Report:

The Fix Is In

Released by: ConnPIRG Education Fund

For many of us, our smartphones are a critical part of our daily lives. Juggling our schedules, taking photos of our travels and family events, handling our emails, giving us directions, or connecting us with our friends, clients or colleagues. When our phones break, we want them fixed – fast.

Unfortunately, there are numerous barriers to fixing most smartphones. Apple, Samsung, LG and other smartphone manufacturers don’t make diagnostic software, manufacturer original spare parts, or repair documentation available to anyone outside of their authorized repair centers.[i] These authorized repair providers might be a long distance away from many consumers, and they might be severely limited in the repair options that will provide. For example, Apple told Congress last fall that they offer only four varieties of repairs in-store for their phones[ii] – battery, screen, camera and speaker replacements.[iii]

When the companies that make these phones limit repair options, it can put consumers in a bind. Having your choice of repair technician with access to repair tools and spare parts would help keep costs low and expand consumer options.

Working with iFixit.com, U.S. PIRG Education Fund surveyed independent technicians, and 302 phone repair technicians responded. Our survey sought to find out more about what repairs their businesses are doing, and how that compares to the repairs manufacturers make available.

Our survey found that 78% of repair technicians offer additional repairs over the four repairs Apple offers, and overall, 41% of repairs done by independent technicians are types of repair Apple will not do in-store. Additionally, 89% of independent repair technicians said their businesses would be more successful if they had access to repair software from Apple and Samsung.[iv]


 
When people can’t fix their phones – or can’t find a repair technician who is willing and has the necessary parts and information to do the job – they must get a new phone. And, in addition to the hit to your pocketbook for a new device, manufacturing a new phone takes a toll on the planet.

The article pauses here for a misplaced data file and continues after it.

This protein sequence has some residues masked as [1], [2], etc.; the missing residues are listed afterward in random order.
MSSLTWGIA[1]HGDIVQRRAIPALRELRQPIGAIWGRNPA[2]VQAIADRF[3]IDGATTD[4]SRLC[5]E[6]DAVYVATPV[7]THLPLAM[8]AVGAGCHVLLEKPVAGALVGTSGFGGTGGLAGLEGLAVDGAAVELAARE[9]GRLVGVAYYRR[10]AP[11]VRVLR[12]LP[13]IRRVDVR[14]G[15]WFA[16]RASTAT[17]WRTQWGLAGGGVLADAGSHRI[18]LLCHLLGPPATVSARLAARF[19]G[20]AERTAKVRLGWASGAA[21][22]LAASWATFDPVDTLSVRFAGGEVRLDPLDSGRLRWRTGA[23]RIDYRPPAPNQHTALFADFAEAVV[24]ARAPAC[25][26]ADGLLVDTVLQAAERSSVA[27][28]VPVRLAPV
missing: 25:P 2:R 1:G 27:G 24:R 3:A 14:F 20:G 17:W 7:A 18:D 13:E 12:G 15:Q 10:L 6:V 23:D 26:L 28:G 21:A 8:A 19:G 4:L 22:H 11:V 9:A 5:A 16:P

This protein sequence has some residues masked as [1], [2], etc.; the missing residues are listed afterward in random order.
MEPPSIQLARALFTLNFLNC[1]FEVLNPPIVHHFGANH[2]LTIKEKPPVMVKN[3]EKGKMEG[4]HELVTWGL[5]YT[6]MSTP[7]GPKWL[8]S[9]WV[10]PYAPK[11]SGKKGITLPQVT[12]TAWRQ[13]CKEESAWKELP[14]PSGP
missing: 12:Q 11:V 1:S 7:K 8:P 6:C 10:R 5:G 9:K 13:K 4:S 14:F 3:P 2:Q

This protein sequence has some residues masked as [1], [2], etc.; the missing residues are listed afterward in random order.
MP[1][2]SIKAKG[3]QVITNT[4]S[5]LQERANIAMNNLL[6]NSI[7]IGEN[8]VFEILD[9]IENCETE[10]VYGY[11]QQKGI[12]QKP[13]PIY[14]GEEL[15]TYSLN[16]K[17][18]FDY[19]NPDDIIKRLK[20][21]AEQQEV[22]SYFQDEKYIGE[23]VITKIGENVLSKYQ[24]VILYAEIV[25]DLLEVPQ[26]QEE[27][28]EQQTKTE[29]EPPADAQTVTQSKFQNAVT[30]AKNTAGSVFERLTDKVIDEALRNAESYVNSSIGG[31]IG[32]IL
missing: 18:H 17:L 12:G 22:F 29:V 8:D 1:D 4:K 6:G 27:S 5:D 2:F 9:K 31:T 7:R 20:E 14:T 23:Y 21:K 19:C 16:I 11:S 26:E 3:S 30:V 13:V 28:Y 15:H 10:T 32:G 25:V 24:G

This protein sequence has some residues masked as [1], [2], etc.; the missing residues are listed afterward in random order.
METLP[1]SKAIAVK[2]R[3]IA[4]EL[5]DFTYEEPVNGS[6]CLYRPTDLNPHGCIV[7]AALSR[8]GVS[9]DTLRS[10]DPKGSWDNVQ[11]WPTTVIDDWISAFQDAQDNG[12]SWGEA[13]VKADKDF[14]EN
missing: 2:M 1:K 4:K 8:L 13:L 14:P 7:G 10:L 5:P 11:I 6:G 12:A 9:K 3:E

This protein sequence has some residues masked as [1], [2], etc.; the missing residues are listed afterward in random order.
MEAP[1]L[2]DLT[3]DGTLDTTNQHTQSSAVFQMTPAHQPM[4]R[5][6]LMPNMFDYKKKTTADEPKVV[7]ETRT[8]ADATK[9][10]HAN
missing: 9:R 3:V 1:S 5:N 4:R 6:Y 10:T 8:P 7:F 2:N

Making fewer new phones would make the biggest environmental impact

Researchers estimate that 85%[v] of the climate impact of a smartphone comes from manufacturing, the rest for the use phase – and manufacturing and shipping a single phone produces the planet-warming equivalent of 122.7 pounds of carbon dioxide.[vi] A single iPhone 6 takes 295 lbs of raw minerals – 75 lbs of ore ore and 220 lbs water – to produce.[vii]

Given that Americans purchase some 161 million new smartphones each year,[viii] that means our cell phone habit takes some 23.7 million tons of raw material to satisfy – that’s like consuming an Empire State Building equivalent in material weight every 6 days. If we held onto our phones 1 year longer on average, the emissions reductions would be equivalent to taking 636,000 cars off the road each year and would reduce manufacturing material demand by 42.5 million pounds per day – which would be like cutting a jumbo-jet’s weight in raw material use every 17 minutes. 

According to the U.S. EPA, Americans dispose of 416,000 cell phones per day.[ix] Even if these phones were recycled – and indications are that most are not[x]– the clear environmental imperative is in reducing the number of new phones we are forced to produce.

  

[i] Confirmed in personal communication with Gay Gordon-Byrne, Executive Director of Repair.org, June 2019.

[ii] Kyle Andeer, Apple, Inc., responding to questions from House Judiciary Subcommittee on Antitrust, Commercial and Administrative Law, https://docs.house.gov/meetings/JU/JU05/20190716/109793/HHRG-116-JU05-20190716-SD036.pdf (page 9)

[iii] AUTHOR’S NOTE: These four repairs refer to the kind of components they replace, which they declared in writing to Congress. We know that Apple stores will also, for example, attempt to clean lint out of a charge port, though do not replace that port.

[iv] AUTHOR’S NOTE: Samsung and Apple make up more than 70% of U.S. cell phone sales.

[v] Mark Wilson, “Smartphones Are Killing The Planet Faster Than Anyone Expected” Fast Company, March 27, 2018. https://www.fastcompany.com/90165365/smartphones-are-wrecking-the-planet-faster-than-anyone-expected

[vi] “The global carbon footprint of mobiles,” The Restart Project, accessed February 2020. https://therestartproject.org/the-global-footprint-of-mobiles/#fn-7380-1

[vii] Brian Merchant, " Everything That’s Inside Your iPhone,” Vice, August 15, 2017. https://www.vice.com/en_us/article/433wyq/everything-thats-inside-your-i...

[viii] “Number of smartphone unit shipments in the United States from 2013 to 2023,” Statista, accessed February 2020. https://www.statista.com/statistics/619811/smartphone-unit-shipments-in-...

[ix] Charmaine Crutchfield, "Smartphone disposal poses security risks, experts warn." USA Today, November 10 , 2014. www.usatoday.com/story/news/nation/2014/11/10/smart-phone-security-risks...

[x] Vianney Vaute, "Recycling Is Not The Answer To The E-Waste Crisis,” Forbes, Oct. 29, 2018.  https://www.forbes.com/sites/vianneyvaute/2018/10/29/recycling-is-not-the-answer-to-the-e-waste-crisis/#6db917847381

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